Another sequel I’ve enjoyed recently is The Division 2 (our review here). I did technically play a little bit of the first game before getting annoying by its lackluster shooting, but that amounted to an hour at the most. Alongside moving locales, The Division 2 wisely makes its story standalone. “A devastating biological terror has reduced Washington DC to a city of warring factions you need to bring to order” is a super simple premise to understand and a fantasy that the game does a great job of turning into a playground for you to inhabit.  Other recent sequels that take their designation as a chance to bring in new players as well as enthralling fans of the previous games: Resident Evil 7, Red Dead Redemption 2, Yakuza Kiwami 2, and Valkyria Chronicles 4.

    Of course, not every sequel needs to be accessible. Sometimes the very nature of where the series is at and what the entry is going for means that a game has to be pretty inaccessible. I think Kingdom Hearts III fits that bill pretty nicely. Wolfenstein II: The New Colossus, one of my favorite video games of all time, is also pretty inaccessible to someone who hasn’t played The New Order and I think a large part of the reason those games work well is because it’s a straight up continuation of the fascinating characters the first game introduced. To interfere with that by engaging people who didn’t play the previous entry would probably be to The New Colossus’ detriment. So please don’t think I’m saying that every sequel should be accessible.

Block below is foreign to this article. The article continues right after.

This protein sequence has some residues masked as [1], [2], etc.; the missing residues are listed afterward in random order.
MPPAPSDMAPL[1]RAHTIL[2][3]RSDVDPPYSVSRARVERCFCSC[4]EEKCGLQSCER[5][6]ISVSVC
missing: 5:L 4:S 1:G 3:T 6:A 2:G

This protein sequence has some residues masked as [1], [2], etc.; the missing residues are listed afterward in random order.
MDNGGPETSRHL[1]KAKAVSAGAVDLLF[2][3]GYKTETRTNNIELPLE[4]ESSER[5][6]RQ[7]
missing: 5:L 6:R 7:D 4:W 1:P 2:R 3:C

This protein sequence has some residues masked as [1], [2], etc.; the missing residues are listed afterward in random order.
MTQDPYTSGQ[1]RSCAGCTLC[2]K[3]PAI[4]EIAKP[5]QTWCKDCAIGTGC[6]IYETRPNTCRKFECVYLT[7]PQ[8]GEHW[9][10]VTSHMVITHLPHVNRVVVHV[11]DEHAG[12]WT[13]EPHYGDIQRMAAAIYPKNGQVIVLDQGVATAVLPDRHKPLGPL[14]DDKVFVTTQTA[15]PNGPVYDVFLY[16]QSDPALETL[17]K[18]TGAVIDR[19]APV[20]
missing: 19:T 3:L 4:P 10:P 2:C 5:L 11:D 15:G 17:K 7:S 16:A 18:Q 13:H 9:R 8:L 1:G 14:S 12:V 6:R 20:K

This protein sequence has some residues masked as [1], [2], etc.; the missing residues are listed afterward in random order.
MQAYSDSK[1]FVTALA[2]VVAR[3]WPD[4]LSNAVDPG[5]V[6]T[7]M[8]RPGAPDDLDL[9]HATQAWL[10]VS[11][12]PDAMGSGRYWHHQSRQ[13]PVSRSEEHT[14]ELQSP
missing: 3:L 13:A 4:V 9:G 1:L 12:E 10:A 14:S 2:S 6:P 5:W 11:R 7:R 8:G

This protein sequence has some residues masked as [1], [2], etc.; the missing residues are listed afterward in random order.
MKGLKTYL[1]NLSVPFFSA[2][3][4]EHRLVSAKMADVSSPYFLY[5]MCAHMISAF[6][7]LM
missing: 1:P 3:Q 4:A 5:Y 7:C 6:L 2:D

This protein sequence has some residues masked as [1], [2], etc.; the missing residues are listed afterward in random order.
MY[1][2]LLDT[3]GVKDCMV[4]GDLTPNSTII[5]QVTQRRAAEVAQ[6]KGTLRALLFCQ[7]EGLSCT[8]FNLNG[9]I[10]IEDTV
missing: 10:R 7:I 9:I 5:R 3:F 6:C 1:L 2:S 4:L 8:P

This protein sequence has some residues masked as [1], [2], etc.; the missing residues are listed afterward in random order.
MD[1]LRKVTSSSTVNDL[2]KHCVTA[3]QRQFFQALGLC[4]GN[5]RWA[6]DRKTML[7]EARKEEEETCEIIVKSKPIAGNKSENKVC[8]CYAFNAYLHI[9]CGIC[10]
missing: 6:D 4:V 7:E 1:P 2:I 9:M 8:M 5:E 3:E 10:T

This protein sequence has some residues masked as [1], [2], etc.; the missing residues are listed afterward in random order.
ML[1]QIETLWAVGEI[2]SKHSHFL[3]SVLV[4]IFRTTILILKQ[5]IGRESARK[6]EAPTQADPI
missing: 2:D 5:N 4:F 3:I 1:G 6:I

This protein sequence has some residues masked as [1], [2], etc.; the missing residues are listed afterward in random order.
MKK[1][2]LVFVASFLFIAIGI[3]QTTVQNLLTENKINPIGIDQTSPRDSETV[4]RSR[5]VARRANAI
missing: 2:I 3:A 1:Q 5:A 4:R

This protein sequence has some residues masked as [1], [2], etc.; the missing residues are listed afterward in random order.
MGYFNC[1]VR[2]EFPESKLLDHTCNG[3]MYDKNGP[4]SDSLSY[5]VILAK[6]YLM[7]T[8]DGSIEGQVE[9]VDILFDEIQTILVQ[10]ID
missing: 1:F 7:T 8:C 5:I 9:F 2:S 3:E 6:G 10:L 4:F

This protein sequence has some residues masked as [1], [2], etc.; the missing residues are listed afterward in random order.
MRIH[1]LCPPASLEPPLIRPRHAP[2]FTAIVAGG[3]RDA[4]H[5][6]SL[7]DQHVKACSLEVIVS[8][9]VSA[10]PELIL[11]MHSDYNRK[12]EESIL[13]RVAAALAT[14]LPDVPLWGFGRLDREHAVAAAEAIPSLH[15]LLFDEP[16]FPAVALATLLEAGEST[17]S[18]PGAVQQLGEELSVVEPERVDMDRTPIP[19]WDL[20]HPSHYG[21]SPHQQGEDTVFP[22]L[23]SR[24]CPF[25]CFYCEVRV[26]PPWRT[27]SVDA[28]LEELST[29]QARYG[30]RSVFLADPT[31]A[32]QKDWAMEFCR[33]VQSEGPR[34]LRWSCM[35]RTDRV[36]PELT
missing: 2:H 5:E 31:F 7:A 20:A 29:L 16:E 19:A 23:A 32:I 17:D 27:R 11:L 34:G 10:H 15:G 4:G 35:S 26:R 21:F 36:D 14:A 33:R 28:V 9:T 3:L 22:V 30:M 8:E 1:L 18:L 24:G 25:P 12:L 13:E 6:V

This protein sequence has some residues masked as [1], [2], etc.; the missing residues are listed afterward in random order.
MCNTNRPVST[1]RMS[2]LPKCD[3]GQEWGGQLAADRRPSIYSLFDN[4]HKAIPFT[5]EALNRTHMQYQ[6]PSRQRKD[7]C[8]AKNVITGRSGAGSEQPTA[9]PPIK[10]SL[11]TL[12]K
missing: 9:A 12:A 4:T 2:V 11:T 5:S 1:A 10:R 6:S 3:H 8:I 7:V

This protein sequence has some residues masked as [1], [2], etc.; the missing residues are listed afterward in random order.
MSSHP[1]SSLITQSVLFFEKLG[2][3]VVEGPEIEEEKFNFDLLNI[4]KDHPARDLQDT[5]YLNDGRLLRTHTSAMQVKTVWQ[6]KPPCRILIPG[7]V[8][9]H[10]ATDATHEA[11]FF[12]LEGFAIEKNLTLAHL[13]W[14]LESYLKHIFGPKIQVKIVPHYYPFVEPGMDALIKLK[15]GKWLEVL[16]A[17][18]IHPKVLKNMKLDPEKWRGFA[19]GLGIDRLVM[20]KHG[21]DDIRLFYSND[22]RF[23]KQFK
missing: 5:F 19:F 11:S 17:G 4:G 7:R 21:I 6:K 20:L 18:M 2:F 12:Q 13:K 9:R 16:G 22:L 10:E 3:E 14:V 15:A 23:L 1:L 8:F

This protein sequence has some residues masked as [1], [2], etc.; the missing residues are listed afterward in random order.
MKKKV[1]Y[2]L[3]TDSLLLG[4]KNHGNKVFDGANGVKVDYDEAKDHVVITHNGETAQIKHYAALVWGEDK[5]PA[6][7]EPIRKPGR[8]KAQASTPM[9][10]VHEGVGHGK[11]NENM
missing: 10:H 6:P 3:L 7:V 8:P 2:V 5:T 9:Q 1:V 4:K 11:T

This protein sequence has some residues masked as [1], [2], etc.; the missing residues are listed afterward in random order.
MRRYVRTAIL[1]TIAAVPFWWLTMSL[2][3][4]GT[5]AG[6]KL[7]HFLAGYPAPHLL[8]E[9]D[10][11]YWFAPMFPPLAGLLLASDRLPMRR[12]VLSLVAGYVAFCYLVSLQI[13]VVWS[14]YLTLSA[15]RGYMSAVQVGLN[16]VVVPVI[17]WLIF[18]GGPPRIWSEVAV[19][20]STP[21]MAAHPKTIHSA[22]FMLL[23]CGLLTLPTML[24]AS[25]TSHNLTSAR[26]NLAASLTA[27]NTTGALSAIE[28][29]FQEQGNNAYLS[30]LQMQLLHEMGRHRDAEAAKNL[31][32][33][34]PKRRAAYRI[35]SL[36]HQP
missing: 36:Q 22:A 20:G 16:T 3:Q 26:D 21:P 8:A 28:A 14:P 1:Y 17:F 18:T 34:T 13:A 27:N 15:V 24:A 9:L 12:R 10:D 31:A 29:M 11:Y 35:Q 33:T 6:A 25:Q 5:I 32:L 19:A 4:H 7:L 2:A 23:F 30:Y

However, I am pleased that the vast majority of sequels I’ve played over the past year or so, including sequels to games I’ve never touched, have been very newcomer friendly. It’s a wise move for developers and publishers too. After all, I’m already carving out precious time next month to go back and play through Devil May Cry 4 because of how much I enjoyed 5.  Making games accessible on all fronts is a great, smart trend that helps build an audience for franchises and one that I hope the industry doesn’t stop embracing anytime soon.